Research Interests: Retinitis pigmentosa (RP) is a progressive disease of the retina leading to incurable blindness. RP is a hereditary disease, and can be passed from parent to child in several different modes of inheritance. The work in our lab is on RP, which is passed on when both the mother and the father of a child are carriers, which is known as autosomal recessive RP, or arRP. arRP is the most common and most severe form of RP and accounts for as much as 50% of all cases.
We identified the gene EYS as being implicated in one form of arRP. Since then, mutations in EYS have been demonstrated in arRP patients in several countries worldwide. This is a very large gene which encodes the protein Spacemaker (SPAM). We know that SPAM is expressed in the outer photoreceptor segment in the pig retina under normal conditions. We are researching role of SPAM in the retina, and what happens when SPAM is mutated.

Ali Nouraeinejad
Email: A.Nouraeinejad@ucl.ac.uk

Title of current project: The Immunomodulatory Effects of Interferon-alpha (IFN-a) in Behcet's Disease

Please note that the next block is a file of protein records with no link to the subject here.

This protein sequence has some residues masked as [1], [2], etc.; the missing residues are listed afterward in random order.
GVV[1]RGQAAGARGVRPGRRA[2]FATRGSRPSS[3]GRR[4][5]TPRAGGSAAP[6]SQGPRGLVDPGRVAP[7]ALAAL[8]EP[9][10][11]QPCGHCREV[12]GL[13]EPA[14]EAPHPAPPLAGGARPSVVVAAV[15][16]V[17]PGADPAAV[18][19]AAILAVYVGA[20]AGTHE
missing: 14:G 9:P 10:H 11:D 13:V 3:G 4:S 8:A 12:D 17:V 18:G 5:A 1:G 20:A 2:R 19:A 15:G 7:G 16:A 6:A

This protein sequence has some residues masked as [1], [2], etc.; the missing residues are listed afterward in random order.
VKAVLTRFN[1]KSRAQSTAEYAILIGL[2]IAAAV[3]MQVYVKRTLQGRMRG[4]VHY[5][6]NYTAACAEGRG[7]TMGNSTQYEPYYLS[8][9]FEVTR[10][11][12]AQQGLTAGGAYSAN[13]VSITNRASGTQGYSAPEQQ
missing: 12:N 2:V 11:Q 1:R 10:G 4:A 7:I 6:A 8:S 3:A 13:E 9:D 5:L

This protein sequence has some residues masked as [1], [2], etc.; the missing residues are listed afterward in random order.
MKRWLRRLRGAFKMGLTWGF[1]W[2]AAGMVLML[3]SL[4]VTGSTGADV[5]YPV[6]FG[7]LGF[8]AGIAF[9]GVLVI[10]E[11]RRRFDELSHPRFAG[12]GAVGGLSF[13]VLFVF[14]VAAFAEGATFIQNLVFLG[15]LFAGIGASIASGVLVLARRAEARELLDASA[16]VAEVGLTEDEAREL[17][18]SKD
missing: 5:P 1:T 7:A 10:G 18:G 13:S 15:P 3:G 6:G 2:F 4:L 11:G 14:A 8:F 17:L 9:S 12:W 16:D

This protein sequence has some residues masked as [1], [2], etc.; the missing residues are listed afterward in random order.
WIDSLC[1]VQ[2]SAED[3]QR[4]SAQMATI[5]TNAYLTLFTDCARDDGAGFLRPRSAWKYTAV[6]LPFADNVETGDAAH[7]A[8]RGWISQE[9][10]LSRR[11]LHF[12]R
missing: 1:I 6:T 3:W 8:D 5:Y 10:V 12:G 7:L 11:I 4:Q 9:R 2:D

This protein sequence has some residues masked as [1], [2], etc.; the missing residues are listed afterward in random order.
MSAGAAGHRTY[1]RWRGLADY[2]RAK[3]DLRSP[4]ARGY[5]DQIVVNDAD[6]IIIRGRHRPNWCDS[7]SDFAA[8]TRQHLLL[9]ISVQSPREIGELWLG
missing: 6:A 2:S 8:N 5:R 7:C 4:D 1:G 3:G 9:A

Research Interests: I am an Optometrist graduated from Iran, studying for a PhD at the Institute of Ophthalmology, funded with the help of my parents and brothers. My area of research is in the application of immunotherapy for severe intraocular inflammatory diseases such as posterior and anterior uveitis. We are investigating the use of IFN-a to downregulate activated CD4+ T cells both in vitro and in vivo in a clinical trial for patients with ocular Behcet's disease. We hope this research will give us an insight into whether IFN-a can be used to replace current therapies, with fewer side effects.

Dr Sergey Novoselov
Email: s.novoselov@ucl.ac.uk

Title of current project: The role of a neuronal chaperone protein Hsj1 in neurodegeneration

Research Interests: Intracellular proteinacious inclusions are a central feature and major factor in pathogenesis of many of neurodegenerative diseases. The molecular chaperone network, which is a key mediator of protein folding in cells, has been manipulated to alleviate protein misfolding, inclusion formation and cell death in both in vitro and in vivo models of neurodegeneration. Current research is aimed at investigating the potential involvement of a neurone-specific chaperone Hsj1 in the process of neurodegeneration.

Mr Michael Powner
Email: m.powner@ucl.ac.uk

Title of current project: Molecular Characterisation of the Human Macula



Mr Scott Robbie
Email: s.robbie@ucl.ac.uk

Title of current project: The application of gene therapy as a tool for understanding the pathophysiology of age-related macular degeneration and in the treatment of inherited retinal degeneration.